Posted on April 21 2017
Hunter is a hand poke tattoo artist based in Buffalo NY, USA. They began tattooing them self in 2014, and once confident they wouldn't completely ruin someone's body, began tattooing friends. "I'm originally from Boston, so there were a ton of art kids willing to let me practice on them." Hunter has committed them self to creating a safe and comfortable space for queer folk to get tattooed. "You don't have to be queer, I tattoo all kinds, but so many tattoo parlors are dripping with intimidating macho vibes that it's nice to walk in here, touch a plant, smoke a bowl, just get comfy." For now, they tattoo out of their home, but plan to open their own studio in the coming years.
Was Hand Poke tattooing something you went to after machine tattooing, or has the hand poke style always been your preferred method?
Hand poking has always been my preferred method. I've practiced with machines, but really what it comes down to is the environment in which I'm tattooing. Machine and hand poke are just different mediums, but each have very different communities.
After moving to New York in 2015, I found a small shop's Facebook page advertising hand poked tattoos. I couldn't believe it. This was ultimately the goal, and to my delight, the artist took me on as an apprentice. He said I could do hand pokes in the shop, but he also wanted to teach me to use a machine. I agreed. But the next day I discovered the shop owner was passionately anti-hand poke, and "what?? You want to do WHAT in my shop?" I was confused, felt somewhat lied to, and generally uncomfortable given the heavy doses of sexism and transphobia. Every day was a new jab at the legitimacy of the method. Every day was biting my tongue. "Tattoos are made with machines," he told me, "Period." I stayed for as long as I could bare, then took what I had learned and ended the apprenticeship.
Even now, I'm not disappointed about how it all went, in fact, I'm grateful. It only filled me with determination to press on and continue growing and learning. It made me think long and hard about what kind of artist I truly am, what I want to be; what I want to provide to my clients, and also myself.
Community is important, and I love the hand poke community. I love hand poke artists and the diversity we offer; the knowledge we share to other hand poke artists. We connect and lift up each other, not try to claw our way to the top. Our tattoos are unique and so is the process. I love that.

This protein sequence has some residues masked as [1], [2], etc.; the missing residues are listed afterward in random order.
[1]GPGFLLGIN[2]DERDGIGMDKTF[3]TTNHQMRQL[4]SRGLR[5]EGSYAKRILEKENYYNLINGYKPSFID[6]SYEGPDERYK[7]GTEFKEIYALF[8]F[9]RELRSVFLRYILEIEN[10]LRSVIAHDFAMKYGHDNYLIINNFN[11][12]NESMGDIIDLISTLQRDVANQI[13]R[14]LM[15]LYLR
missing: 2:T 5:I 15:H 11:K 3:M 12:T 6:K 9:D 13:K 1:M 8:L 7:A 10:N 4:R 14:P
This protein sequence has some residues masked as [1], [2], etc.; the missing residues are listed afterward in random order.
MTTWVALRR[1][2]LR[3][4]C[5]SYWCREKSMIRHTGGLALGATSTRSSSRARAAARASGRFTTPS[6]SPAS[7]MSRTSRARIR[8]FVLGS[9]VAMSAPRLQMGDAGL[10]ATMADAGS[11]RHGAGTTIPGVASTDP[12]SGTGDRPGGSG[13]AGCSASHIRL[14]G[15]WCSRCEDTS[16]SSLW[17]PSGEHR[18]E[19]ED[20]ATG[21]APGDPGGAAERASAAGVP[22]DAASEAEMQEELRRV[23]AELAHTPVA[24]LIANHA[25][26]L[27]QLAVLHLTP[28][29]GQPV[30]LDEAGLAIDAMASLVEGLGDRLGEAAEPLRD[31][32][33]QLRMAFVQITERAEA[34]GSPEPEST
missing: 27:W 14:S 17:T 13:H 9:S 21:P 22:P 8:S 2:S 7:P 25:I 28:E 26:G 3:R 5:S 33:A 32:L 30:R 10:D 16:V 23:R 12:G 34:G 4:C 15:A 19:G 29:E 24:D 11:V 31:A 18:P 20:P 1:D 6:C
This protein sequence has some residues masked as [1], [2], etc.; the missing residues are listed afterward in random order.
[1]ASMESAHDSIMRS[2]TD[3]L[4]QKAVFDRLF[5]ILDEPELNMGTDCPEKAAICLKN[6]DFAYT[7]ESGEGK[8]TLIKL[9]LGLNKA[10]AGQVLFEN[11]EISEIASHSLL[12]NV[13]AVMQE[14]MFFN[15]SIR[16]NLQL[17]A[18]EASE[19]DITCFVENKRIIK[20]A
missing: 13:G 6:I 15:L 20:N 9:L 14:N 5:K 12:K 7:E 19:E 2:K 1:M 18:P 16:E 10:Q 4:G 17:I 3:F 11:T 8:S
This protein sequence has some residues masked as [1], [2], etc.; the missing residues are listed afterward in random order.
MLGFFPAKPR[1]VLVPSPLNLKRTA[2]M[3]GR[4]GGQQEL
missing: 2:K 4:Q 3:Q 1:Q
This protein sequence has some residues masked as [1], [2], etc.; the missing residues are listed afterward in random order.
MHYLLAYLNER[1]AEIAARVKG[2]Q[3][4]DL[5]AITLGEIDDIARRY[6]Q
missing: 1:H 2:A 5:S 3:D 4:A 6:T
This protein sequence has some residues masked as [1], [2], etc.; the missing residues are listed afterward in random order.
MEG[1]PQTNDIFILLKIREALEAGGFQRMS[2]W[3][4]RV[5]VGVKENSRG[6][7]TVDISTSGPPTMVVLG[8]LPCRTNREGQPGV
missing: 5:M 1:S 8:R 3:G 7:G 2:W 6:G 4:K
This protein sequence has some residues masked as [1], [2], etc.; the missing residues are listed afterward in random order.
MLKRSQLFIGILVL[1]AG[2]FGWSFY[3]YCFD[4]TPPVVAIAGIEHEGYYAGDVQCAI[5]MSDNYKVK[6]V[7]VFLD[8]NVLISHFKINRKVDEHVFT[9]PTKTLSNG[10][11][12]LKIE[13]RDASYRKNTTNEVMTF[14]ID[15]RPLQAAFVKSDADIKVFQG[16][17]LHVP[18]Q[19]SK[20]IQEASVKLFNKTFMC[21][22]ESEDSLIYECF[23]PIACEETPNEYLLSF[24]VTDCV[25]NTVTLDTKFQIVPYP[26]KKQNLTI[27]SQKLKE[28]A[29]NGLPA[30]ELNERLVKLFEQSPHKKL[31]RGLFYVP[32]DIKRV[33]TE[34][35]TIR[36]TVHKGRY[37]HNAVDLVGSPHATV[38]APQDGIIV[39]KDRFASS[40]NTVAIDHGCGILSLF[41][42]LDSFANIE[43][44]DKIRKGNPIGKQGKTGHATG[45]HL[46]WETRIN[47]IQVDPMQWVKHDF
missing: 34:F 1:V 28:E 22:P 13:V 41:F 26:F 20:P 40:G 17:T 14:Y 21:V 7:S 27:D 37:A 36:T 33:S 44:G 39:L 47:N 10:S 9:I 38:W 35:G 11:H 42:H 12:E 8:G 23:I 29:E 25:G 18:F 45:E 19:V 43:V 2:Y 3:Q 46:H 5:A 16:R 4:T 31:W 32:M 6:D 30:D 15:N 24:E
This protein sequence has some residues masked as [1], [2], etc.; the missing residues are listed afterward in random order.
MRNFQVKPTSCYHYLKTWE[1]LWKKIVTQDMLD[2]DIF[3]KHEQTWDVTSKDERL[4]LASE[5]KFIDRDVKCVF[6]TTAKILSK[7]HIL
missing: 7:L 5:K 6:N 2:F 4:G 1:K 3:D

(Disclaimer: I respect the hell out of machine artists. Different doesn't mean wrong.)
What was it like the first time you put needle and ink to skin?
Exhilarating. I tattooed a bluejay feather (a symbol of good luck and protections in my family's tribe) on my leg. I was so excited at how successful it was that I called my mom halfway through. And when I was done with the feather, I tattooed Orion's belt on my other leg. And then mushrooms on my arm. It just kind of snowballed from there.
Have you always been a tattoo artist?
I've been an artist since I could hold a crayon. My mother is an artist, so I was lucky enough to have an upbringing that nurtured my artistic abilities. As far as tattooing goes, I've been tattooing since 2014.
Do you have any memorable/ funny stories you can tell?
I remember having an appointment to tattoo my friend's 2 rats on their leg, but I was knee deep in a depressive episode and ended up rescheduling for the next day. Tomorrow rolls around, and I'm still a mess. Guilty about already cancelling, I tell them to come over and we'll see what happens. Well turns out, tattooing is like a shot of dopamine right to my brain. The act of starting and finishing a project is so therapeutic and rewarding. I'll always remember this tattoo and the, for lack of a better word, relief it gave me.
That was a bit heavy.
There was a time I was tattooing on a rooftop and saw my friend behind a dunking donuts trying to lowkey bum cigarettes. That was pretty funny.
So Single Needle Tattoo Kits, I believe that home tattooing is inherently risky, but people have, and will continue to tattoo themselves, therefore making a safe and affordable kit is the way forward... What's your take on this?
As a home tattooer myself, I think it's a great resource. However, I can see the double edge sword that comes with it. People who have no interest in tattooing could get a kit on a whim and really do some damage to them self or friends. But hey, I'm not their dad. If people want to tattoo, they will, so providing sterile equipment and information to them is really important. As you said, it is inherently risky, but it's much riskier with a sewing needle and thread for sure.
Follow Hunter on Instagram - @pokeschmoke
Follow Hunter on Facebook - Handpoked Tattoos by Pokeschmoke